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Re: [OS:N:] No One Likes Diversity



> Here's a little snippet from a provocative NYT article on the most
> over-  and under-rated ideas of the year:
>
> "Now that the Supreme Court has agreed to consider the affirmative
>  action policy of the University of Michigan, we will be hearing a
> lot of  arguments for and against diversity.
>
> "But these arguments will be so much shadowboxing ?
> stalking-horses for  the real arguments ? because diversity is not
> a condition anyone actually desires.
>
> "What people desire is the alteration of a situation that displeases
>  them; they regard it as an injustice that some group or population
> has  been excluded from a benefit. They are not for diversity with
> a capital  D ? no one is. They are for the limited expansion of
> the franchise in  the direction of their preferences.
>
> "In short, diversity ? and I would say the same for its close
> relatives  ? openness, balance and inclusiveness ? is a political
> rather than a  substantive rallying cry. You call for diversity
> when your enemies  dominate the playing field. You preach balance
> when the numbers are  against you; you tout openness when you and
> your friends have been shut out.
>
> "Once the resonant phrases have had the desired effect and remade
> the  world so it suits you just fine, the universalist vocabulary
> of diversity, balance and openness is discarded, only to be picked up
> by  those who would deploy it in the service of an agenda you
> would never  sign on to. Live by abstraction, die by abstraction.
>
> "Stanley Fish, dean of the College of Liberal Arts and Sciences,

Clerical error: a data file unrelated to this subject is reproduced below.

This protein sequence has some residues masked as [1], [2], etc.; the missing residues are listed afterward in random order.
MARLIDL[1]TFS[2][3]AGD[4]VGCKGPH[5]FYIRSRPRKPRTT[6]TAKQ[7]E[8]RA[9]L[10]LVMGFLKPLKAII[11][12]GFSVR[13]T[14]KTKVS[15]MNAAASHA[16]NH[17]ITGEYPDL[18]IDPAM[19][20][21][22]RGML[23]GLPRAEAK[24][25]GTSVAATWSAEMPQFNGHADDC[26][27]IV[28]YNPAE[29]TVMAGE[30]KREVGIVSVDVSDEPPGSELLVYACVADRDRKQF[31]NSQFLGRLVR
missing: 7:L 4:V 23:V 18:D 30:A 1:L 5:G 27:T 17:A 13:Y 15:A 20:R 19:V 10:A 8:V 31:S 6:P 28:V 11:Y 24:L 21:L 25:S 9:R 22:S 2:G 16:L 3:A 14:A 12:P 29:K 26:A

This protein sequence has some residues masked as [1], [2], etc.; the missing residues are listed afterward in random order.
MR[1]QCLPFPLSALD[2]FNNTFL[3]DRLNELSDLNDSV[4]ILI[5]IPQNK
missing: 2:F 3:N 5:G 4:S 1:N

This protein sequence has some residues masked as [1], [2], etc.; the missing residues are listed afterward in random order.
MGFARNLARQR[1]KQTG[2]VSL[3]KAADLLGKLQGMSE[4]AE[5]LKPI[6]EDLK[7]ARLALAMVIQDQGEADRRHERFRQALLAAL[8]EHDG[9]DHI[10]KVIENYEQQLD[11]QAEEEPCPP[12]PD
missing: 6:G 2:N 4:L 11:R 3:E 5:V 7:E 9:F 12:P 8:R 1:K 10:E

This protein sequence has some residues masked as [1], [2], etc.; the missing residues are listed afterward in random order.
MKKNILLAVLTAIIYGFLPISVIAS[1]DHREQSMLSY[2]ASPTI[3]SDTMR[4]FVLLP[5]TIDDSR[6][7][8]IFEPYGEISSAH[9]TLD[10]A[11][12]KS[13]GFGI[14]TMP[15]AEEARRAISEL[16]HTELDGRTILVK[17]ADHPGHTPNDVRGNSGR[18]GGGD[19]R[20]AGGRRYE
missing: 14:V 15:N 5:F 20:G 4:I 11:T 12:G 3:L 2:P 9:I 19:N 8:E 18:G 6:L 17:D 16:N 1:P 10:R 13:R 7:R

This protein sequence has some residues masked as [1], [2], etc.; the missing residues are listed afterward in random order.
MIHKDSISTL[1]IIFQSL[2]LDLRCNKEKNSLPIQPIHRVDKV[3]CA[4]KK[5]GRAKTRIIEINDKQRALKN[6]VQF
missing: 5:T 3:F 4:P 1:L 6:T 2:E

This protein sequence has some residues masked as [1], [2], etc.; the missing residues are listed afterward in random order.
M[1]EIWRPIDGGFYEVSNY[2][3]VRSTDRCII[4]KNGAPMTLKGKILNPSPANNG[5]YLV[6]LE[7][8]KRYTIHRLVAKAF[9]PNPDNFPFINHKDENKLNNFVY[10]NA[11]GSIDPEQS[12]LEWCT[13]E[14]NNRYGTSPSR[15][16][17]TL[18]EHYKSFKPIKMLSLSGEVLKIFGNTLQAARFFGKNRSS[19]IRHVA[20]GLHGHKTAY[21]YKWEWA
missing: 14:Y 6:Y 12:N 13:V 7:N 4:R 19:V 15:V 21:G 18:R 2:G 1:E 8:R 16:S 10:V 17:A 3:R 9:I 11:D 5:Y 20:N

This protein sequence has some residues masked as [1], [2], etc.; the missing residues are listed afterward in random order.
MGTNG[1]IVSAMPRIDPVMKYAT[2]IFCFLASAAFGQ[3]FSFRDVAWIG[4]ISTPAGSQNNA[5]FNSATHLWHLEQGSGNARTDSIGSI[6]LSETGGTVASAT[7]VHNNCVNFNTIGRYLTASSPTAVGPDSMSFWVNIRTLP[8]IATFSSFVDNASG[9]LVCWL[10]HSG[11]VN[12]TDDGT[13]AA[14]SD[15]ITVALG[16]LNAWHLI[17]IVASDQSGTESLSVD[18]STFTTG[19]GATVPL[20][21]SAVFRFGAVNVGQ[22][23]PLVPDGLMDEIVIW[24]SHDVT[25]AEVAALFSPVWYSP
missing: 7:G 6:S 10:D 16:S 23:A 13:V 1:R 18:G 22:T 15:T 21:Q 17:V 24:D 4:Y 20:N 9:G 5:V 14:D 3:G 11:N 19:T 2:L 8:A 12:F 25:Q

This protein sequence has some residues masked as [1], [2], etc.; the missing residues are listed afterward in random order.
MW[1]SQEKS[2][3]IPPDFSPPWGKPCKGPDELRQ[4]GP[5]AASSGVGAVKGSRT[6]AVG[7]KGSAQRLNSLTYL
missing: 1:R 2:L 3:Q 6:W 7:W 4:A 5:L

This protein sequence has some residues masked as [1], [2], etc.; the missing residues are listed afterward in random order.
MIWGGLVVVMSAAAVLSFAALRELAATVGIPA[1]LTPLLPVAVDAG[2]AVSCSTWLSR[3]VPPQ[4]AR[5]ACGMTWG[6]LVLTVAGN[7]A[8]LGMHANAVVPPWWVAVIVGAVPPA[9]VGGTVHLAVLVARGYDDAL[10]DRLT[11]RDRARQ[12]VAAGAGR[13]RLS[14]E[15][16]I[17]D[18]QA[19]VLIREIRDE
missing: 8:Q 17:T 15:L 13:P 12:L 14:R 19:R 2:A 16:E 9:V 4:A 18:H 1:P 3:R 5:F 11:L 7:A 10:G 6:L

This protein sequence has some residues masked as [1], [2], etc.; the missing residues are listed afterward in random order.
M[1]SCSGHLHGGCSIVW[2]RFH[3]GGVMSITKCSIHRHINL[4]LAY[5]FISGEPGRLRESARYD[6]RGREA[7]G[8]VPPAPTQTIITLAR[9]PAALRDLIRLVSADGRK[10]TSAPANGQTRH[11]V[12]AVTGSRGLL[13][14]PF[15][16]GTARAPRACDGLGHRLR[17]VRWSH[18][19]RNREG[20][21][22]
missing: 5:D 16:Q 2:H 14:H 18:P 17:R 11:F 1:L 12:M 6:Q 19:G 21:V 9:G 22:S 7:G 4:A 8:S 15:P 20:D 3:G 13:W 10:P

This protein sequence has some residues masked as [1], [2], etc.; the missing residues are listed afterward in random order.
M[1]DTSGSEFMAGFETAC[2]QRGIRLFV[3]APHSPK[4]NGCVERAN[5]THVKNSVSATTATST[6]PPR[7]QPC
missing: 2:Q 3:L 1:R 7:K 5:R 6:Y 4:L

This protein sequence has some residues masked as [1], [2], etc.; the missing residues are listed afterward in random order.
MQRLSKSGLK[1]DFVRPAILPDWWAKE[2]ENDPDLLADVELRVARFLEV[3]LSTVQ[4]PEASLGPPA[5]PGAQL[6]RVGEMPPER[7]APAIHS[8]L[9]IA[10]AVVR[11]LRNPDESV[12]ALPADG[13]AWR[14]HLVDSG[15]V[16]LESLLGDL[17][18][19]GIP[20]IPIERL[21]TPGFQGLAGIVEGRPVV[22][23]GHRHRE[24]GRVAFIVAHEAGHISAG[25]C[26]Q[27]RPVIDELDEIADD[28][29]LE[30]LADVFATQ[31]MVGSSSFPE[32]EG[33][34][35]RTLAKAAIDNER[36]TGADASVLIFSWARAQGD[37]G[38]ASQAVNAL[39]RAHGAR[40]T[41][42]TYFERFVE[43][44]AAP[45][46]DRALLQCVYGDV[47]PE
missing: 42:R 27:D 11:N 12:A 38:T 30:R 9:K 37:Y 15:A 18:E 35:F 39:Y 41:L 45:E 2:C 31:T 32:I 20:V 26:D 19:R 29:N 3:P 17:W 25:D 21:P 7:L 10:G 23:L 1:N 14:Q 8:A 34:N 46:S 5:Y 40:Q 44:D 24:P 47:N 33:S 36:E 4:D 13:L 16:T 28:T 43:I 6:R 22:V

> the University of Illinois at Chicago"
>
> Let's see: Fish is brain food, this is food for thought...can
> anyone here work a syllogism?
>
> All the best,
>
> John A
> see me fulminate at http://www.jzip.org/
This is fascinating -- and soooo true.  Though a native Californian,
I spent most of my adult life in the comfortably WASP-ish Midwest,
Kansas and Missouri to be precise.  There I always considered myself
a liberal, open-minded and tolerant. Then I relocated back to
California, and became inundated wuth diversity, cascading change
and eye-popping openness -- at a blurry pace that my bifocals could
hardly focus upon.
I have struggled to claw my way back to that placid (but clueless)
liberal state I once knew.  I'm getting there, but it takes
conscious effort to refrain from slipping back into distrust and
fear.  Being  told to "embrace diversity" doesn't help.  What does
help is stepping  out into the unknown on a daily basis, trusting
one's fellow man with eyes that are blind and catching all the brand
new "hot potatoes" thrown one's way, regardless of whether those hot
potatoes displace habits, OS's, commands, procedures, etc., that one
has known for years and MAY even been the basis for one's reputation
as a Subject Matter Expert.
I was a UNIX pioneer.  Now I am just another ol' Gabby-Hayes type
gathered round the campfire with other grizzled veterans, listening
to the new hot-dog Linux, fair-haired Tom Mix types detail their
kernel adventures.  I have the option of gnawing on my corn-cob pipe
in a disgruntled fashion, or putting on the coffee, ordering all the
Linux books from O'Reilly and subscribing to every Linux mailing
list I can find to morph myself into a new player.  I choose the
latter.

Penelope S.
Senior Unix admin







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